Hopefully it doesn’t happen all the time, but there are some moments when we really do just screw the pooch when it comes to our work. Maybe you totally blanked on an email that you were supposed to write last week, or you took too many important days off when major events took place at your office. Either way, someone is looking at you and wondering, “Are they really the person for the job?”
If this sounds like your situation, and you don’t want to rely on prayer alone to save your career (or even just your simple after-school job), here are some tips. You better not screw these up.
1. Take every shift you possibly can
If you are working hourly, at a small store or pizza joint, you might find it easier than not to get someone to cover your shift when your friends want to get together for movie night. You might think this job doesn’t really matter, since it’s just a way to earn a few extra summer dollars, but every job you have is practice for performing in future business roles.
So what is the point of taking extra shifts if you don’t really need the money? It proves to your boss that the job is more intrinsically valuable to you than some reward, or whatever show your friends are re-watching. It isn’t about Papa John’s and their business; it’s about strengthening your performance early on so you are more flexible in future careers and, in return, are less likely to stay on thin ice (should you ever find yourself on it).
2. Find work beyond what has been asked of you
If you are worried that you might be on the chopping block at your current place of work, start proving your worth. Employers want employees who go beyond what has been asked of them. You might think you are doing fine because you are just following the rules and you’re not getting demoted, but you will also not be receiving any promotions for this behavior. If you are already in a hole, a lackluster performance will only keep you there until they just decide to fire you.
So go above what you have been asked to do: If you are a clerk at a shop, walk around with a duster and straighten things up; spray down the windows and sweep the floor, even if your only job description was to work the register. In this situation, it’s okay to be a bit of a suck up to save your skin.
3. Be highly responsive
You are on the edge, so you need to be ready at any time of day to step into action if you are needed. If your boss emails you at 11 p.m. asking you to fill out a report or email a client but you were just about to snuggle up and go to bed, do not put it off until the morning. Do the work as soon as you are asked, because it shows efficiency and commitment to your work — unless you are not in the right state of mind (say, you’ve had a couple drinks already, or you are so tired that your head is spinning), in which case it’s okay to put it off until you are feeling better. Just remind yourself that as soon as you do, it’s work time.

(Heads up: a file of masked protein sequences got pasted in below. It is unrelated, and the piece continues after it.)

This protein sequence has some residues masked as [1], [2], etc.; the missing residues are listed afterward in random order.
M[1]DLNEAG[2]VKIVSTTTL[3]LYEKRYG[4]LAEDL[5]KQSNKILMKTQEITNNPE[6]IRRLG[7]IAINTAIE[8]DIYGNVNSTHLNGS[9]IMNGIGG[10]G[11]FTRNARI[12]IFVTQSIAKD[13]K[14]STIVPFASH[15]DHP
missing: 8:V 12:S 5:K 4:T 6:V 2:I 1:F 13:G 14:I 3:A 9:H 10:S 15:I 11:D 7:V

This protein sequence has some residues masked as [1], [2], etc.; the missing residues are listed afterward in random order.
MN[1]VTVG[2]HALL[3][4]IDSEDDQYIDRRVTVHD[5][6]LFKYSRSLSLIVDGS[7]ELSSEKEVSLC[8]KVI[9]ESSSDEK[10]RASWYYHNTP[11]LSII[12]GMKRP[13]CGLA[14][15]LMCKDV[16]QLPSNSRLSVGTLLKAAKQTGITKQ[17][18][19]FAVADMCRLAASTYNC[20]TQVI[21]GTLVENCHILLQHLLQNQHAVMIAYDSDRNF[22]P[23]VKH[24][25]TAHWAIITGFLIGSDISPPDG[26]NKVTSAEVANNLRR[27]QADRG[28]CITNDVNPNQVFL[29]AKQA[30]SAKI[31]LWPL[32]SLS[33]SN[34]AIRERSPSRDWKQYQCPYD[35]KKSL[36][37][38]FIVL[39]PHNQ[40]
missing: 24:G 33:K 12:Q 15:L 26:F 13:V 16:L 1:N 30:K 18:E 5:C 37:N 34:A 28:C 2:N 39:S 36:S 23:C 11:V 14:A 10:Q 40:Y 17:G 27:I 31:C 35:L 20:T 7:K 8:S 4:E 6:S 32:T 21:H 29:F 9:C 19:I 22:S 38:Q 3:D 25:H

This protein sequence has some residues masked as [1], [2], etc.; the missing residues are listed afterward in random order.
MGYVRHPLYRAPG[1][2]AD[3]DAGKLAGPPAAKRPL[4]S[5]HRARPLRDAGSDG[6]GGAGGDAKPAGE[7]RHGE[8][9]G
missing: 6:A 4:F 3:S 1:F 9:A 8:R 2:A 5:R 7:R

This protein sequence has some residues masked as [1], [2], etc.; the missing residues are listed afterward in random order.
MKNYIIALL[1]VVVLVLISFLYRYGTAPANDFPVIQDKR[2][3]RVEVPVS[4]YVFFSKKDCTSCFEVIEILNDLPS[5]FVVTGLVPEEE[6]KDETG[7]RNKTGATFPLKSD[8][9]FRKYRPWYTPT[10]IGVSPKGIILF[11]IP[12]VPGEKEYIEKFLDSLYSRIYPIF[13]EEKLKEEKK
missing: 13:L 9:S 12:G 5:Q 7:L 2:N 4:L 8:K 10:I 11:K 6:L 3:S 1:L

4. Don’t rely on your relationship with your boss to save you from this sinking ship
You might have slipped up a couple times at work recently; maybe you you cut your finger chopping cilantro and you accidentally served some bloody tacos to a couple of angry customers. If you find yourself thinking, “At any other job, I might get in trouble in this situation, but my boss really likes my energy, so I think I’ll be fine,” think again.
Your boss’s main focus is to keep their business afloat, and your bad performance reflects poorly on the company they have worked so hard to build. They will not think twice when it comes to firing someone with a record of screwing up.
5. Once you have successfully climbed out of the fiery hole of potential unemployment, make sure to stay out
Just because you have worked really hard to climb back from the edge at your place of work does not mean you will never end up in that position again. You need to consistently perform at your highest level to prove your worth; once you have been closely observed to evaluate your work ethic, those eyes never really get taken off of you, so while you might think you are in the clear, you could easily fall again — but, this time, it’ll just be falling onto a couch, scrolling on your phone for job openings.
You shouldn’t just take these tips to heart when you’re on the rocks; it’s important for every second of your employment. You need to be working hard enough to prevent mistakes, so you don’t have to worry about being on the hook again. Let’s not be okay with spraying the cuts with disinfectant and hoping they will heal; let’s instead focus on not cutting yourself at all, and not having to buy the first-aid kit in the first place.